LinkedIn as your new digital resume

This post is Day #5 in a series called Personal Branding for Software Developers.

The rise to prominence of LinkedIn as the tool of choice for people looking to switch jobs and careers is no coincidence. In the current economy where everyone must do more with less, human resource workers are searching for viable candidates rather than spending big bucks at sites like Monster.com and Dice.com to post a call for resumes. By spending time on LinkedIn they can filter through thousands of resumes instantly and find a suitable group of candidates to contact.

Now before we get down to building our LinkedIn site we need to describe what LinkedIn is and is not. I have often heard LinkedIn described as Facebook for grownups or Facebook for your career. Both of these are fairly accurate but it is also so much more than that. I would describe it as a virtual resume service and networking interface for professionals all wrapped into one site. It is a place where you can create a profile, establish your credentials, develop a viable network of colleagues and expose your professional life to the world.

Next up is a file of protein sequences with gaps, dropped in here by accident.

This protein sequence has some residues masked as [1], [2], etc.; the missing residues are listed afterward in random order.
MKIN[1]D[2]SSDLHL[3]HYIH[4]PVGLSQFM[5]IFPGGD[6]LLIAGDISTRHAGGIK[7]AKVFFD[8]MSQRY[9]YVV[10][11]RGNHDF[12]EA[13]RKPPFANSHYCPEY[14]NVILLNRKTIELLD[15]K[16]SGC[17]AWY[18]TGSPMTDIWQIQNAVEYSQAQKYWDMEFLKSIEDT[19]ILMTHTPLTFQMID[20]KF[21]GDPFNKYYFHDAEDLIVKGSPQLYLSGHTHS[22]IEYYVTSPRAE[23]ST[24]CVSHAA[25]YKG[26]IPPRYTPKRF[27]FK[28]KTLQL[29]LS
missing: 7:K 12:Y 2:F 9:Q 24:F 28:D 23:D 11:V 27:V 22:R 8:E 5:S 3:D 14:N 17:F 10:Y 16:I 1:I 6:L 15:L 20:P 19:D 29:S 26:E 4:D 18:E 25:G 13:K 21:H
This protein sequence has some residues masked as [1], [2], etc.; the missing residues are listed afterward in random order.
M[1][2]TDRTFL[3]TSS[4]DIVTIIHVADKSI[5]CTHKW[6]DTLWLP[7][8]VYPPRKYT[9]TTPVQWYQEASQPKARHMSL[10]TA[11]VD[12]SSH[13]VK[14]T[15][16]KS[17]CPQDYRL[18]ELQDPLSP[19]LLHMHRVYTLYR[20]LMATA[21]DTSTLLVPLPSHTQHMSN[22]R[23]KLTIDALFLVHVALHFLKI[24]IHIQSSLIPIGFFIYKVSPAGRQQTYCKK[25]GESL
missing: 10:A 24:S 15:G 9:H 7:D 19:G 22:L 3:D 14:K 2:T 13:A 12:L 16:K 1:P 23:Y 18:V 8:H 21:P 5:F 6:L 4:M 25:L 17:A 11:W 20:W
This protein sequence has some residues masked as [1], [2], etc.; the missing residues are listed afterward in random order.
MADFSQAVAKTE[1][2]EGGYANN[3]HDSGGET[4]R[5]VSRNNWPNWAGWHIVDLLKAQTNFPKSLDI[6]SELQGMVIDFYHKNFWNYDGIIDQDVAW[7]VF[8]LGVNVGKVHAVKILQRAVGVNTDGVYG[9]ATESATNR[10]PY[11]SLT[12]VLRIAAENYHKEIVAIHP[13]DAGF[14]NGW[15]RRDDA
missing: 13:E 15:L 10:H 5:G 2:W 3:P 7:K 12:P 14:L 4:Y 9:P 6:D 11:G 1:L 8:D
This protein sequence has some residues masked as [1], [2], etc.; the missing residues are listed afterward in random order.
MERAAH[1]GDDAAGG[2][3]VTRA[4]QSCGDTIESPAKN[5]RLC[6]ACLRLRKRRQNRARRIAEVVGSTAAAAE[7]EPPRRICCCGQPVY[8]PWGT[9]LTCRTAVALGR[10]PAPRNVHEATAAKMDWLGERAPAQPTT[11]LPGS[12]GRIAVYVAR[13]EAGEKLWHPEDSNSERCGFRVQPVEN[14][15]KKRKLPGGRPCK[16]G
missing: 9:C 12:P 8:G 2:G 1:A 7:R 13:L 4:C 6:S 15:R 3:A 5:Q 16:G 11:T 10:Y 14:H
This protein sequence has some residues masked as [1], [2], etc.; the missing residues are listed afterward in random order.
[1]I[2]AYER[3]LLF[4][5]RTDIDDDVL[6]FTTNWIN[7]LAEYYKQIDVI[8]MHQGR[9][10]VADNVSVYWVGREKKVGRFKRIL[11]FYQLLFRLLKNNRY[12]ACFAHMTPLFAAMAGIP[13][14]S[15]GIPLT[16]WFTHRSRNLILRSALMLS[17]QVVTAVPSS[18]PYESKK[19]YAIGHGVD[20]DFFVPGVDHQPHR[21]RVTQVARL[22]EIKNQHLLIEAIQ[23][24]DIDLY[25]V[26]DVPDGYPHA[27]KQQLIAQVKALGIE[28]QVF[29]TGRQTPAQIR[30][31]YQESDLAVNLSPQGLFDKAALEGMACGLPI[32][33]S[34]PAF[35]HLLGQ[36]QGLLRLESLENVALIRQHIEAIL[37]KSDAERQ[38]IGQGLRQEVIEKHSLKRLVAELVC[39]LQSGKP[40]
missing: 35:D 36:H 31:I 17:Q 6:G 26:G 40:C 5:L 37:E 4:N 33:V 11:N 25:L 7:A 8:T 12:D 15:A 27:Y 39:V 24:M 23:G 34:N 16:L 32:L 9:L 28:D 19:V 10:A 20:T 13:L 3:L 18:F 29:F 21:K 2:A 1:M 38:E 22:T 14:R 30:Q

Some people might be asking themselves why they would want to do this. If they are not on Facebook why would they want to be on LinkedIn? The main reason I would say to join is to get exposure for yourself. You need to get your name out there. When you do a Google search for people their LinkedIn profile is often the first item in the list. This is an excellent place for a recruiter to begin their background research on you.

To get started with LinkedIn browse to the LinkedIn site. You can register yourself here. Because this is going to reflect you in your professional life you want your profile to be perfect. It will take a fair bit of time to develop your profile so that it is reflective of who you are. There are many sections to fill out and I recommend that you take the time to fill them out in length. I often composed my information beforehand in Microsoft Word and only transferred it to my LinkedIn account once I was happy with it.